In-the-Money or Out-of-the-Money? wrote:
> I enjoy reading your column on options.
> I have a friend who has been writing covered calls on his own stocks for several years and is teaching me how to write
> them. In my readings, it seems in-the-money calls are favored for conservative, successful investing. My friend
> likes out-of-the-money calls better. I calculate the uncalled and called returns and they can vary both ways. Can
> you give the pros and cons of both?
> Stefan Steinberg
> Hello Stefan,
> Thanks for the kind words.
> One of the negative aspects of writing covered calls is that it establishes a maximum profit for any trade. To me, that's just fine. Any time I earn that maximum, I am very pleased with the results. Thus, writing calls that are slightly in the money works well for me. My maximum profit is less than your friend might earn, but I have more safety, and I make money on a higher percentage of trades than he does. But, he has the potential to earn far more money that I can earn. Neither one of us is adopting the 'right' strategy, because there is no single best way to work with covered call writing. It's a versatile strategy and suitable for investors with different objectives.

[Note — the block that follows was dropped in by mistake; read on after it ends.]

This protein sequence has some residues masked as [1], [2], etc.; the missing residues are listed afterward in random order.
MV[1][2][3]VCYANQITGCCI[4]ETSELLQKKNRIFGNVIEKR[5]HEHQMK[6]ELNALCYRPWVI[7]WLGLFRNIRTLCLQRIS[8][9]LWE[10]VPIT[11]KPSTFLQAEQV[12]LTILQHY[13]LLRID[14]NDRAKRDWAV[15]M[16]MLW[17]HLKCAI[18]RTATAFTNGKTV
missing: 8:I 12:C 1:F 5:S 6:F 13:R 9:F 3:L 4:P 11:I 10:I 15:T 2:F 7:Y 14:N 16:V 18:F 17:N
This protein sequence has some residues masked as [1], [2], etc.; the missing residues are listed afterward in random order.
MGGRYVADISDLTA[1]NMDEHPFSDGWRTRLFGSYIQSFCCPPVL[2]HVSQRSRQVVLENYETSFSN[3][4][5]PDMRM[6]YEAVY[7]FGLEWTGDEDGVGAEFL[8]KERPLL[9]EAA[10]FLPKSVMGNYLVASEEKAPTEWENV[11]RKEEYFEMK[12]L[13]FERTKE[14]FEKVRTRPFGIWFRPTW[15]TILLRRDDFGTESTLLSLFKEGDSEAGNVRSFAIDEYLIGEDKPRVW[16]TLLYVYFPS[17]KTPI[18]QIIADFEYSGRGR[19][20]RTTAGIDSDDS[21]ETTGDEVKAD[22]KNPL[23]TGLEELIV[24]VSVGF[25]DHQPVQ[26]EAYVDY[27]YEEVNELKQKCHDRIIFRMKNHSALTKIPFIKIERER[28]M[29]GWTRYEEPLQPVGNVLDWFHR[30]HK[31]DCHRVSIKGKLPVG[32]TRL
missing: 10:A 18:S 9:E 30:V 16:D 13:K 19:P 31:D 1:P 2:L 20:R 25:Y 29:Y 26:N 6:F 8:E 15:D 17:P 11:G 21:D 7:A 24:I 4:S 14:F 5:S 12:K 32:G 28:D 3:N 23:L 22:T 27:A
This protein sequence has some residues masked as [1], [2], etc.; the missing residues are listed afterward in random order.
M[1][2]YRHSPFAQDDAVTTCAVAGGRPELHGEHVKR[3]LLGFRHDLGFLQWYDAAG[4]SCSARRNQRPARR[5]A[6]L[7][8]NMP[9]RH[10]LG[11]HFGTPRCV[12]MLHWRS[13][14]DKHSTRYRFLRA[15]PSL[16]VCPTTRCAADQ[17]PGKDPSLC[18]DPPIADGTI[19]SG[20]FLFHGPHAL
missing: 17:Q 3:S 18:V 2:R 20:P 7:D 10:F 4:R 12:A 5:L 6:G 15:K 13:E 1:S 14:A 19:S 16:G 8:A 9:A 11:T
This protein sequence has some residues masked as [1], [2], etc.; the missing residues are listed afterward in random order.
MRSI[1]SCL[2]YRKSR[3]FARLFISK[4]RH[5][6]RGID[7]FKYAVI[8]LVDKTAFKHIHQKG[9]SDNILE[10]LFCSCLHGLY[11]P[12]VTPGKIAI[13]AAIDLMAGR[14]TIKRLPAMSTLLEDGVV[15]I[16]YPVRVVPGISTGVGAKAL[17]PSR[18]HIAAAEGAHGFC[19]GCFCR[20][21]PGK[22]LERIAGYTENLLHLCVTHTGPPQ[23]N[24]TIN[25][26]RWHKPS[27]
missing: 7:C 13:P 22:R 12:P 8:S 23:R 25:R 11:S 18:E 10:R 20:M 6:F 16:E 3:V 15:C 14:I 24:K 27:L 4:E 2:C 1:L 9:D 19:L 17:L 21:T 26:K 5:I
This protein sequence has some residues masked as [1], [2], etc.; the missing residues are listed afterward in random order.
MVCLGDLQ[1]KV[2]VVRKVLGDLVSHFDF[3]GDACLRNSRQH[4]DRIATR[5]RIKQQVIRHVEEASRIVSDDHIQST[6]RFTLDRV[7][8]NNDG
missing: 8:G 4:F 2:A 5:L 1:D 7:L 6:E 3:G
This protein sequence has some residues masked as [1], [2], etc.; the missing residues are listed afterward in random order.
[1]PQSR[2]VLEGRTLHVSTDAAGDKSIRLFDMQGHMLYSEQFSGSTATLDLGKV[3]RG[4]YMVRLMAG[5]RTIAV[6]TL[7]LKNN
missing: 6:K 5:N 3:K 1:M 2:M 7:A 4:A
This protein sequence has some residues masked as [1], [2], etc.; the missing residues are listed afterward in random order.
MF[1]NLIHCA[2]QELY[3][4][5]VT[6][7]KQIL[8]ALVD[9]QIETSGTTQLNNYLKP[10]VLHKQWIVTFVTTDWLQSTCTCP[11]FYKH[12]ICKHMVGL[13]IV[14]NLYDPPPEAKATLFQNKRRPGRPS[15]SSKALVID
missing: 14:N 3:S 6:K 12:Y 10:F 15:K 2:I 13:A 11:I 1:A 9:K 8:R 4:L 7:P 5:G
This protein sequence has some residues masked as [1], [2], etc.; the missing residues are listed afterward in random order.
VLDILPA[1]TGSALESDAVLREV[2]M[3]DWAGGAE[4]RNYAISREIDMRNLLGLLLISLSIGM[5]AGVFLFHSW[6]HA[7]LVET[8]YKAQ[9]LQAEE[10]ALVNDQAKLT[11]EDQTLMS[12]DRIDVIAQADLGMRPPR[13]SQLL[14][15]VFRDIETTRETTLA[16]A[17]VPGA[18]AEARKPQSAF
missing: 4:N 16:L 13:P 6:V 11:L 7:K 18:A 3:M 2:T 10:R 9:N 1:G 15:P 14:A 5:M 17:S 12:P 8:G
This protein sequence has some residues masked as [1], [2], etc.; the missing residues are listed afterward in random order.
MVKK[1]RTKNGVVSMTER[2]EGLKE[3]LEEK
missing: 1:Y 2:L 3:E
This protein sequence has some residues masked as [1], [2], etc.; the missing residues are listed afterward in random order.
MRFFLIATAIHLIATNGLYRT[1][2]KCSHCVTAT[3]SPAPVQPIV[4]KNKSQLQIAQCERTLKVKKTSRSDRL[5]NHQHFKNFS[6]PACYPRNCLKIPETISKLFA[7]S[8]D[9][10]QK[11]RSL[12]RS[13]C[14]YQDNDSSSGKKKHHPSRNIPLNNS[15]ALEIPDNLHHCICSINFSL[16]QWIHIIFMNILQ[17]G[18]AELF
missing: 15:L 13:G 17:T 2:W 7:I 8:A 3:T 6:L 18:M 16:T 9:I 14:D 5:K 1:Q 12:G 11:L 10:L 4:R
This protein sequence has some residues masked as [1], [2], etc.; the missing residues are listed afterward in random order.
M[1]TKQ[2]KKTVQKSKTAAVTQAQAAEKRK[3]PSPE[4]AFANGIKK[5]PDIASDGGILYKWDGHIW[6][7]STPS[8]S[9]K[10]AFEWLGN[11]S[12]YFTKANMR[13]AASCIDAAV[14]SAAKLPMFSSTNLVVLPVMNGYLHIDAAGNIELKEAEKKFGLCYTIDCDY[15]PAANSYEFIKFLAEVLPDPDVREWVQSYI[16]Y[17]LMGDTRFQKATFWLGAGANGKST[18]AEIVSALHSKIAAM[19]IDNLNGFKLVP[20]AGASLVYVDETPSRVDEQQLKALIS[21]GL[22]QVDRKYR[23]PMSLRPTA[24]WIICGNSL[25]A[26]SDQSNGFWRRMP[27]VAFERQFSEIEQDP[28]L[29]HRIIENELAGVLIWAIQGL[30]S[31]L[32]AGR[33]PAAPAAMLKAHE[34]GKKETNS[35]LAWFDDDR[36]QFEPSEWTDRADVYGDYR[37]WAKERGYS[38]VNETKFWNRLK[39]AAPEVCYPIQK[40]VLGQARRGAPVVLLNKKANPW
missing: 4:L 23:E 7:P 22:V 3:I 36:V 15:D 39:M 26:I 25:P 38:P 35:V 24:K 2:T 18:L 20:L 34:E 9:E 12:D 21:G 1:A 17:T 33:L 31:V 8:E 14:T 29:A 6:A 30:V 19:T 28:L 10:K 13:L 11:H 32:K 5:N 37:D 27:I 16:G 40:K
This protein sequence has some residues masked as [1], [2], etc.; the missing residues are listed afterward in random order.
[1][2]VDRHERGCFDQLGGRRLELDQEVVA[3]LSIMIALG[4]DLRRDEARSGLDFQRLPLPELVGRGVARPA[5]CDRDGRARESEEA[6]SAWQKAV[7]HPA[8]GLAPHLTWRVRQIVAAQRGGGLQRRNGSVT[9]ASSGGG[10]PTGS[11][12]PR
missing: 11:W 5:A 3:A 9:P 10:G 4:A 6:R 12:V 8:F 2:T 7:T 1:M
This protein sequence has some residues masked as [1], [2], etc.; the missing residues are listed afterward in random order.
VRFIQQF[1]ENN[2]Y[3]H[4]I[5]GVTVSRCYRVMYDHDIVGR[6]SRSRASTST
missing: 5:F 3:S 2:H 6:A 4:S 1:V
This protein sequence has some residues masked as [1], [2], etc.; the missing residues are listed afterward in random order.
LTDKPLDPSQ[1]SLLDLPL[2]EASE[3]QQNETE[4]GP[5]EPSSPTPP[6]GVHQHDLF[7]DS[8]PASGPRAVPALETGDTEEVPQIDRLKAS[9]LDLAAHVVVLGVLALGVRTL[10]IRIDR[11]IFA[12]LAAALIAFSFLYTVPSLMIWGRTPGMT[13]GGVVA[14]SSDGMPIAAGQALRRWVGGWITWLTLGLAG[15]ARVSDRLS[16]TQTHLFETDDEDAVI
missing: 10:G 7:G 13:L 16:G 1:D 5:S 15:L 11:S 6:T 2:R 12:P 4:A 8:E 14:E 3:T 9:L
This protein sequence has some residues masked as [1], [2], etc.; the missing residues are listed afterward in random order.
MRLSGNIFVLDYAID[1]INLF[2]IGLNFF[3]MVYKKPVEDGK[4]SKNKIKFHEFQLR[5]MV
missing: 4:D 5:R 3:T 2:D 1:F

> Those who are satisfied to earn a good (but not spectacular) profit and who want to earn that money with as much insurance against loss as possible, are happier writing in the money options. Those who are very bullish and who are willing to accept a greater risk of losing money as long as they have the opportunity to earn very large profits can write out of the money calls in an atempt to meet their investment objectives.
> Of course, a good compromise writing at the money options. That chocie represents a very happy medium for many investors.
> The bottom line is less risk, less reward vs. more risk, higher potential reward. Otherwise the pros and cons of covered call writing apply to either approach. The real difference between the two choices you mentioned is simply the risk/reward profile for the trade.
> Mark